A past exhibition by Viara Mileva looks at the moments of life that often go unnoticed–the everyday moments when we find pure joy. This photographic study of five families in Lennox and Addington County illustrates how the ordinary can become the extraordinary. To view this exhibit, I set off from the west end of Kingston, tracing highway 2 through farmland to Napanee, a pleasant half-hour drive to the Museum of Lennox and Addington.
I knew to find the museum behind the County Courthouse in a stone building that once housed the county jail cells. I took a moment to appreciate the stonework before entering the museum. Once inside, I was quickly drawn to Mileva’s photographs. They vividly capture family life: skating on a backyard rink, milking the cows, and gazing at a bug.
The parent-child relationship is an important theme, perhaps not surprisingly since Mileva is a scientist in the area of family dynamics, having earned her PhD in this field. She analyzed the tiny changes in facial expressions as mothers played with their babies. Now her focus on relationships has come alive in her photography. Her exhibition was on display until January 7, 2022.
Focusing on people is also at the heart of the Museum of Lennox and Addington. It is essentially a community hub that brings people together with special events every month. Since its major renovation and expansion, it has been offering a wide variety of programs in the areas of history, music and art. In the upcoming schedule you’ll find film showings, art programs for children and adults and lectures.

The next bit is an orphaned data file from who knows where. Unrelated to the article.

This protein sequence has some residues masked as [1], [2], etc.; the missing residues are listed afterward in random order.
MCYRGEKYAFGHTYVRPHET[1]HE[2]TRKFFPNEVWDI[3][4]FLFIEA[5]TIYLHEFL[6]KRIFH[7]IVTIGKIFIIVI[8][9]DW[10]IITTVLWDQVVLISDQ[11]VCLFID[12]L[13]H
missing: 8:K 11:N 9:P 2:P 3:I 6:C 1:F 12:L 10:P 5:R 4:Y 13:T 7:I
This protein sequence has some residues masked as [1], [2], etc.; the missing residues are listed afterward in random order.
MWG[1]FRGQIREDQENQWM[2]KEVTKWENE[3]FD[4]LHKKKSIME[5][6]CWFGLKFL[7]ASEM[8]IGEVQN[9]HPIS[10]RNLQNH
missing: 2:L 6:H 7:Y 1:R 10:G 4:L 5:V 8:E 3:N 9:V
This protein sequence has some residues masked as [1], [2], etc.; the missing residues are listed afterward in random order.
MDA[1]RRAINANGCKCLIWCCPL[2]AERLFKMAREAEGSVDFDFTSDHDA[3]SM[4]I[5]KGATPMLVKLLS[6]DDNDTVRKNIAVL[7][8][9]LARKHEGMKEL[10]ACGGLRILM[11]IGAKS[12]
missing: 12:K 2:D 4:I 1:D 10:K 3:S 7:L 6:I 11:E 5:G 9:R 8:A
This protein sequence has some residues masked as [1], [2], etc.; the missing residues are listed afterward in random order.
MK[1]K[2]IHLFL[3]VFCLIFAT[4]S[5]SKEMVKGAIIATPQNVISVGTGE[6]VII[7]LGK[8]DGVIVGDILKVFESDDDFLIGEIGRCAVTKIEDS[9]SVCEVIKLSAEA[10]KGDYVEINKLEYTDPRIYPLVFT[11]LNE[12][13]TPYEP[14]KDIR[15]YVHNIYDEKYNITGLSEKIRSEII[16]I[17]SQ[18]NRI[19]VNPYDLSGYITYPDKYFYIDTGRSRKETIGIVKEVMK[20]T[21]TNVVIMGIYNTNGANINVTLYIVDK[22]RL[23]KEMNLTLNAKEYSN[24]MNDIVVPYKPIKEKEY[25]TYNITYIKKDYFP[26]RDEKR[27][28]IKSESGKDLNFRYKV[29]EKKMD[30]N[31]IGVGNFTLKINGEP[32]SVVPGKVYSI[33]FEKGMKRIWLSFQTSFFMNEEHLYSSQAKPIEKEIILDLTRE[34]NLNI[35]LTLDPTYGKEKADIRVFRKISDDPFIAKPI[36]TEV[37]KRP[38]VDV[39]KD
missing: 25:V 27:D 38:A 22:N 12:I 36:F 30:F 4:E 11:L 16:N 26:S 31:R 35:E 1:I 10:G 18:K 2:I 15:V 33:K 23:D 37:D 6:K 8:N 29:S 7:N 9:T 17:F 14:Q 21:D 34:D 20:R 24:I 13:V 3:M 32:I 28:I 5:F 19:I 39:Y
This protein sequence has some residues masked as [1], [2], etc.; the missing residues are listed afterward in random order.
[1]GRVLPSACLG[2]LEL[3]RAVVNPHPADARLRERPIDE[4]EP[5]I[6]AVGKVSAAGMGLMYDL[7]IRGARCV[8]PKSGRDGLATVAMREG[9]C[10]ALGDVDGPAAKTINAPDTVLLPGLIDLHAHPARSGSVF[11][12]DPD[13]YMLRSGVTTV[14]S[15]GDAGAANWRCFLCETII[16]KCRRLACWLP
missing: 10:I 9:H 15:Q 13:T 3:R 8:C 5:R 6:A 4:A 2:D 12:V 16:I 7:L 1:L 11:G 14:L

On November 9, 2021, the museum offered a live screening of The War at Home, followed by a talk and question period by filmmaker Dale Morrisey. This documentary about World War 2 describes the new challenges and opportunities for women when men joined the war effort, covering topics such as farming, professional sports and the Gibbard furniture factory.
History was also on the agenda on November 23, 2021, when Adele Crowder, a retired ecologist and professor emerita at Queen’s University, gave a talk about a farming family in the Odessa area based on a diary by Lucy Stover Davidson. The visuals accompanying the talk have been prepared by Eleanor Crowder, a writer, actor and director, who drew from historical photographs in the museum’s collection.
On leaving the museum, I decided to drive over to Springside Park to experience the everyday moments of life. It was lunch time and a number of people had stopped in the park to enjoy the falls and the riverside pathway while several others were fishing. Everyday life, I thought.
I heard excited voices as one young man spotted a large salmon swimming in the shallow water. Soon he had it on his line, then in his net, and in the next moment, he was posing for a friend to snap a photo. He gently placed the fish back in the river and it swam away. Springside Park, just a two-minute drive from the museum, is always a pretty spot to include in an outing to Napanee, but on that day in mid-October, it was a celebration of everyday life.
Credit for cover photo: Viara Mileva Photography
Helen Cutts, KAM Visitor in Residence, Writer